If you have ever used the DIR command to list numbered files in a command prompt and been confused by the output, it may have been due to SFNs.
Here is an example to demonstrate the problem. In a directory with files with long names and numbered filenames, you might type
dir *1.txt to list all files that end in a 1. However you may end up getting a bunch of files that do not end in a 1 mixed in with the results.
What happened? Remember that each file that has a long filename has a DOS compatible (8.3) SFN associated with it. These are usually six characters from the filename followed by a swung-dash and a numerical counter. In other words, “Long Filename.txt” would not only have that as it’s name, but also “LONGFI~1.TXT”. And there’s the 1!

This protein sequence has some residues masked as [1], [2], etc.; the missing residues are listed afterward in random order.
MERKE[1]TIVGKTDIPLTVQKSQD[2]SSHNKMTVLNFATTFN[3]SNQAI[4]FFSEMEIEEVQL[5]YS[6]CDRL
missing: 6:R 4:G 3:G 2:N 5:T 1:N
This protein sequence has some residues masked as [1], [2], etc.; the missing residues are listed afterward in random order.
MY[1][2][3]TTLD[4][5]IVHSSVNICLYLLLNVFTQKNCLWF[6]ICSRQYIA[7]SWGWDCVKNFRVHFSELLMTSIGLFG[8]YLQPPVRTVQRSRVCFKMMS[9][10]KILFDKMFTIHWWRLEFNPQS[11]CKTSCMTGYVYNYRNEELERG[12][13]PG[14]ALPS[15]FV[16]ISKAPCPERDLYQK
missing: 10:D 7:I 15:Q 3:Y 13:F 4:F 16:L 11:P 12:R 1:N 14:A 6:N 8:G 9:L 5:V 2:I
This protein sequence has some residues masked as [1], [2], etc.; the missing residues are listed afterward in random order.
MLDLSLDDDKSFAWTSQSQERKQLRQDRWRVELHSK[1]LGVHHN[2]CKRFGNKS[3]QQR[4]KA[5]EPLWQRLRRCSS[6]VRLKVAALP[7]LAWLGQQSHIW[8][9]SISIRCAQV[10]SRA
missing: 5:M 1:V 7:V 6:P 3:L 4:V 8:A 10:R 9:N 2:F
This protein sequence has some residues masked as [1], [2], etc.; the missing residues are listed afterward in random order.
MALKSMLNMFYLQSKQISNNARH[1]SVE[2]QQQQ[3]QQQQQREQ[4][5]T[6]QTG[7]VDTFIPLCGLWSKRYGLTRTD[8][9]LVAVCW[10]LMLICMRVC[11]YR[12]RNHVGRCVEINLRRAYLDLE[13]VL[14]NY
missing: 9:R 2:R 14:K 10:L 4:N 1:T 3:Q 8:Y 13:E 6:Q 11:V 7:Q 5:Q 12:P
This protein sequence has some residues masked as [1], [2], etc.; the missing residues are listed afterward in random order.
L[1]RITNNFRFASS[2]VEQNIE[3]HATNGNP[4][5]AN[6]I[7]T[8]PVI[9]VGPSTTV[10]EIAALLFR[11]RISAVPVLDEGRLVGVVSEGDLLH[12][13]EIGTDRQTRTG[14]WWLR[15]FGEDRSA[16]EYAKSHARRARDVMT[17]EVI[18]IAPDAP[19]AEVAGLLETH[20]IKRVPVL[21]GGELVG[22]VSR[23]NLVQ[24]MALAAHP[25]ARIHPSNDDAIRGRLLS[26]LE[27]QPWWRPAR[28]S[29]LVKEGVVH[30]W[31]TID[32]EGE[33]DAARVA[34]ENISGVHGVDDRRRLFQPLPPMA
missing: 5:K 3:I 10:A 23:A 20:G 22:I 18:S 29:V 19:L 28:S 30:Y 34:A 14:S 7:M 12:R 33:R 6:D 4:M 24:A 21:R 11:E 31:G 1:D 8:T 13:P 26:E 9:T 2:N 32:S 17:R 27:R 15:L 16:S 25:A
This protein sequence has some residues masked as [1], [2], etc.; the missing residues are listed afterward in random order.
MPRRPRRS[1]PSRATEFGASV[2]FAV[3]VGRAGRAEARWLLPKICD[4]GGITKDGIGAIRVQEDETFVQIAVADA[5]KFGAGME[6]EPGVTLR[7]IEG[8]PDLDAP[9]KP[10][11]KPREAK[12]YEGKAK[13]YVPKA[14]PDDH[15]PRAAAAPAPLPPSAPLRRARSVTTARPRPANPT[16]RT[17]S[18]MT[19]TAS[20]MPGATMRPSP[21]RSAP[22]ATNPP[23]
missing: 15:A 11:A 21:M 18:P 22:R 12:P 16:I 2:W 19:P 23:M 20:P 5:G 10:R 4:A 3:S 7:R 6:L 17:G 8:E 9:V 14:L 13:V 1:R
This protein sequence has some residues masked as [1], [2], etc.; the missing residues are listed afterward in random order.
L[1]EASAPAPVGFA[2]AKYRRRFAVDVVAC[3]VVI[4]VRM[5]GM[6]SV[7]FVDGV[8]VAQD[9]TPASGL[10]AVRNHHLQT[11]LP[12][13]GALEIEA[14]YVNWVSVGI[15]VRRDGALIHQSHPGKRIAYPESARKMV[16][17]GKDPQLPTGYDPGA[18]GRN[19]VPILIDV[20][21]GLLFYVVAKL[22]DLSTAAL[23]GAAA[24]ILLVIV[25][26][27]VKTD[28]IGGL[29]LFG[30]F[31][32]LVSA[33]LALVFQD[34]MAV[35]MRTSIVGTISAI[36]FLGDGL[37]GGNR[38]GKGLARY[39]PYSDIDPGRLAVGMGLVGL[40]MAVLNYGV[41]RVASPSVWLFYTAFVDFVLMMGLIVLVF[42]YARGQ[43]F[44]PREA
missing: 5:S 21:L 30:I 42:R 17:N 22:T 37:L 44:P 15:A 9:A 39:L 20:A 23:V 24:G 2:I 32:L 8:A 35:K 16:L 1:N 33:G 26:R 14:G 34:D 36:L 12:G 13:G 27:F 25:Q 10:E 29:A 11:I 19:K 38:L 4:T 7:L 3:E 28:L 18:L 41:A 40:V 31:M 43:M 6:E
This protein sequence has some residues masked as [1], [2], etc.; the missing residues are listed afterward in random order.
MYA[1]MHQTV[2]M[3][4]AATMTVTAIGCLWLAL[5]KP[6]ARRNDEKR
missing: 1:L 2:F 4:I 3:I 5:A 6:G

If there are multiple LFN files (that are too long or have spaces) that begin with LONGFI—eg “Long File.txt”, “Long Fi.txt”, etc.—then they will be saved as LONGFI~2.txt, LONGFI~3.txt, and so on. Therefore you may get weird results for
There does not seem to be a way around this, but using the /X switch can at least reveal the source of the unexpected results.